Frankly, Advanced Poker Training (APT) is a pretty amazing site Click To Tweet

Best Poker Training Online

Advanced Poker Training (APT) is a pretty amazing site. They offer the ability to play your preferred format of No Limit Hold-Em (tournament style, cash, or Sit-N-Go) against programmed opponents of various abilities. APT also allows you to customize games to resemble the structure, stakes, and player strength of your favorite live or online structures. At the end of each week you get a training plan identifying your most important areas in need of improvement. Reports chart your improvement on important metrics such as starting hand choice and position play. You can also focus on specific situations by playing any starting hand or position you want. Replay a hand as many times as you like until you feel you have mastered your approach.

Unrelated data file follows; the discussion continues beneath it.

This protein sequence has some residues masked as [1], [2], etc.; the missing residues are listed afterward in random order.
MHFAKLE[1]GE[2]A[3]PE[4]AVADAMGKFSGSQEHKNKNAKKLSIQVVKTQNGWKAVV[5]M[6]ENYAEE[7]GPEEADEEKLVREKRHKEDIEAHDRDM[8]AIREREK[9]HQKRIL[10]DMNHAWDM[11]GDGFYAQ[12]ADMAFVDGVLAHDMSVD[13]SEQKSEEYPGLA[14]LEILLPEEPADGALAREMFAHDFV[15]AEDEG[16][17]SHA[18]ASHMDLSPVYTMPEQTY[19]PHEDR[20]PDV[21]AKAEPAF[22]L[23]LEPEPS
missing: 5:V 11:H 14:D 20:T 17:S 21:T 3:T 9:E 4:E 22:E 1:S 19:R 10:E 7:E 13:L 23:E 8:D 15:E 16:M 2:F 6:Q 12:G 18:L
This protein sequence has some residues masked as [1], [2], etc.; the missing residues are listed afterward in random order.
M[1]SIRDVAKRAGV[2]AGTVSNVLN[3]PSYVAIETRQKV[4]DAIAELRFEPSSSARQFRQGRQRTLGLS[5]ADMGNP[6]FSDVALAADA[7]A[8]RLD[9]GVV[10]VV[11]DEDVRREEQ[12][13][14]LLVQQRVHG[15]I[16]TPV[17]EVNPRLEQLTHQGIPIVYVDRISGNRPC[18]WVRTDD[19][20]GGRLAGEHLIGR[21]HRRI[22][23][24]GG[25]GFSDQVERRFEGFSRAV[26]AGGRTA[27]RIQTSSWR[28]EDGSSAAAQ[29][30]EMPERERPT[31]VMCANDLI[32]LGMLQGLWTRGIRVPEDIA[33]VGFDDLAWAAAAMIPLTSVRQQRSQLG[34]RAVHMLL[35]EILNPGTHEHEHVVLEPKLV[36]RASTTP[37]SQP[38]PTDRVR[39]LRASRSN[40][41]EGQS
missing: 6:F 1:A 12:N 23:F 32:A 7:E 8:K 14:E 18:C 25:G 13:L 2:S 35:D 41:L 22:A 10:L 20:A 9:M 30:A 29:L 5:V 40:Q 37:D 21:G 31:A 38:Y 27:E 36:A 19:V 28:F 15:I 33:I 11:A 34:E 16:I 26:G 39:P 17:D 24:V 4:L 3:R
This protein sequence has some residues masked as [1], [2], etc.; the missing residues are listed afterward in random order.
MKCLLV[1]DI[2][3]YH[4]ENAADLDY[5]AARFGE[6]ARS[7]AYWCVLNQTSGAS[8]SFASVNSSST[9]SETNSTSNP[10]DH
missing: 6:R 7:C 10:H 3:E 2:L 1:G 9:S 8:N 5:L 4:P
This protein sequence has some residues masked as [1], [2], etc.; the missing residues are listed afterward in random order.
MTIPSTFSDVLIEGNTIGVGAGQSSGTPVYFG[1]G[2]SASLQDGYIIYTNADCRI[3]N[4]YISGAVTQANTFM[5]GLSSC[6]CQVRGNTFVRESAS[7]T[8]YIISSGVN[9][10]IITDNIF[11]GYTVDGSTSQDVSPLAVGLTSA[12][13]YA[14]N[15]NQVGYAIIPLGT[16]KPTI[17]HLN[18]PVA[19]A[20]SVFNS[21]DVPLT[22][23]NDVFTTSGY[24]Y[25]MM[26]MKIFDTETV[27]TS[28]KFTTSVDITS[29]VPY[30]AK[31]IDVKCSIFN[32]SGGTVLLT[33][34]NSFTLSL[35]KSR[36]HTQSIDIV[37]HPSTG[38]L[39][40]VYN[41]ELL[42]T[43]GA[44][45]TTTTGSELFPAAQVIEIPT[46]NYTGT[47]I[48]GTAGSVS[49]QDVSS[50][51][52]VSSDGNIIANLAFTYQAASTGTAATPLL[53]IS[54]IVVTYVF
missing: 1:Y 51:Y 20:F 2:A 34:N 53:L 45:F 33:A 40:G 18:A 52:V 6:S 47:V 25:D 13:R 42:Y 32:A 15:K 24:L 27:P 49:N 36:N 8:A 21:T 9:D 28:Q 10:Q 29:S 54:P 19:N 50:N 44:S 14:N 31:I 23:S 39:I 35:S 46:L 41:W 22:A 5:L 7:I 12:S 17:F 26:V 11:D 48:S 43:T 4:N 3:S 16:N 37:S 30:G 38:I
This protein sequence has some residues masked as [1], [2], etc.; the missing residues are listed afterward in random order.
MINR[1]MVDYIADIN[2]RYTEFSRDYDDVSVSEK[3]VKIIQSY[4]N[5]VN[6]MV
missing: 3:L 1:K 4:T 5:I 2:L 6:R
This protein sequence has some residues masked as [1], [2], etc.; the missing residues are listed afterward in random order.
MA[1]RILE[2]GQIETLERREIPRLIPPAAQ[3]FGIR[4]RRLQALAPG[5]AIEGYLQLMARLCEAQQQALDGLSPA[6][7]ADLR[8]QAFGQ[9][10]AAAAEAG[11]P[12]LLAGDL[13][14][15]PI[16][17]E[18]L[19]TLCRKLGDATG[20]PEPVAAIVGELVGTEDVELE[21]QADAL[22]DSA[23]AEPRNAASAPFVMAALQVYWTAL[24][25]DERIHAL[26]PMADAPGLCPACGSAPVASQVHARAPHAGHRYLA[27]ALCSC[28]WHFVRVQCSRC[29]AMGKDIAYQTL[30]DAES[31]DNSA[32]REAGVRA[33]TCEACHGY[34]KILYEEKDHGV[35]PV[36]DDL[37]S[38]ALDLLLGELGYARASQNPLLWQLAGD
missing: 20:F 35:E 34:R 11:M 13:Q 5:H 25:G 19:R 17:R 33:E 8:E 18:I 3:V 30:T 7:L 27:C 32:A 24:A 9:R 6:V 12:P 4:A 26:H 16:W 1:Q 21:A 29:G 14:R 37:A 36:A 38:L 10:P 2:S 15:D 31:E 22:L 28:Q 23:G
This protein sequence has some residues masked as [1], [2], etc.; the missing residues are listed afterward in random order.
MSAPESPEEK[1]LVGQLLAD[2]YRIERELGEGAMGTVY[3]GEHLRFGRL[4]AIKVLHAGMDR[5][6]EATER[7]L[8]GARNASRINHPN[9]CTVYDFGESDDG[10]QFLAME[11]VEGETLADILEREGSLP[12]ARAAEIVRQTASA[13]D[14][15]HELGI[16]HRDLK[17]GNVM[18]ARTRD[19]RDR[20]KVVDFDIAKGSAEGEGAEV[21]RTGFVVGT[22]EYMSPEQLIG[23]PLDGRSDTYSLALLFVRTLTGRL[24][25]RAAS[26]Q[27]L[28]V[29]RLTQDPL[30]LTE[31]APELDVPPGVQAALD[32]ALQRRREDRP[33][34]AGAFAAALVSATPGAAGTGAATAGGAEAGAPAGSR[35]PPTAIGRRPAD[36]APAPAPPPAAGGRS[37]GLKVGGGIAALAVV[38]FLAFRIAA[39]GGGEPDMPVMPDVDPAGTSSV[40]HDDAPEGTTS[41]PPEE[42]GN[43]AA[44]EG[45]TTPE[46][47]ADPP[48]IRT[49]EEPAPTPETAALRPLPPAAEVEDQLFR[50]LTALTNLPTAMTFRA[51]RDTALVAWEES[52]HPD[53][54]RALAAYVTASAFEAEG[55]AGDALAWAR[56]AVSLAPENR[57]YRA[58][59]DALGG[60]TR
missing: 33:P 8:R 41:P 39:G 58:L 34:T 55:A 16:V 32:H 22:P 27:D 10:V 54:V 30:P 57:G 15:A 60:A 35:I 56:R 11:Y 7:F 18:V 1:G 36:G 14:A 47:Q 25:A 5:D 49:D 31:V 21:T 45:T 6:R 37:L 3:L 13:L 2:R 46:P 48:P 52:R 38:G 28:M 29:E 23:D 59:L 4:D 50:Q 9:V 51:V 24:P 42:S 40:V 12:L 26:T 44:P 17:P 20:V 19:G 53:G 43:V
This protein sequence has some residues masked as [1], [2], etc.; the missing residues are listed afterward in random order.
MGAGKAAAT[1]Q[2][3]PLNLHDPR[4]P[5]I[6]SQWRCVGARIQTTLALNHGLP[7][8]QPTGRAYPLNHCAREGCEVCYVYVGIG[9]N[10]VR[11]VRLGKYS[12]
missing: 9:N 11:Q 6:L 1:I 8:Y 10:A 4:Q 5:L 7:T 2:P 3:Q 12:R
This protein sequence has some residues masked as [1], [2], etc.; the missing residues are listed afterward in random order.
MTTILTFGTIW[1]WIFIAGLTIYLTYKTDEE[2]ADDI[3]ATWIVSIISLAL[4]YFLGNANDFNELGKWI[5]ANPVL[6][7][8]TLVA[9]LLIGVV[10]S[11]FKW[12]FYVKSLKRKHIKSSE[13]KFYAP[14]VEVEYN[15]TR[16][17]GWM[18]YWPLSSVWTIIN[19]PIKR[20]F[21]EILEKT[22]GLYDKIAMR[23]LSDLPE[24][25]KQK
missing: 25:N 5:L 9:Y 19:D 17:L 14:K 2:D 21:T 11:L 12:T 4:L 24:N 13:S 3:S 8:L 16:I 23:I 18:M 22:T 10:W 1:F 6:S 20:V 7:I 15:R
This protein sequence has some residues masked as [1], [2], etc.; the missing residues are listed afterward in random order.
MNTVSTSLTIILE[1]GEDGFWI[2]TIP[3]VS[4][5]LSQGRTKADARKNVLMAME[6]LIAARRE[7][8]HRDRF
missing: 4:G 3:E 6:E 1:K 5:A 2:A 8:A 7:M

APT’s Reports section allows you to access your performance on certain poker actions, such as raising pre-flop and continuation betting. It tells you how much luck has affected your performance, and identifies your best and most challenging hands. The hand analysis section allows you to replay hands tagged by APT as outstanding or problematic.

 

 

My favorite aspect of APT are the Beat the Pro Challenges. APT has worked with a number of pros, such as Jonathan Little, Scotty Nguyen, Scott Blumstein, and David Williams to create these amazing challenges. Each BTP Challenge starts with an explanatory video filmed by the professional player explaining the nature of the challenge. Next you have an opportunity to play a grouping of hands to practice that skill. Finally, you watch the pro play the same hands while explaining the thinking behind all their decisions. The BTP Challenges allow you to compare your outcomes both to the pro and to the other APT members. Beat the Pro Challenges are a lot of fun and very educational.

Constantly Evolving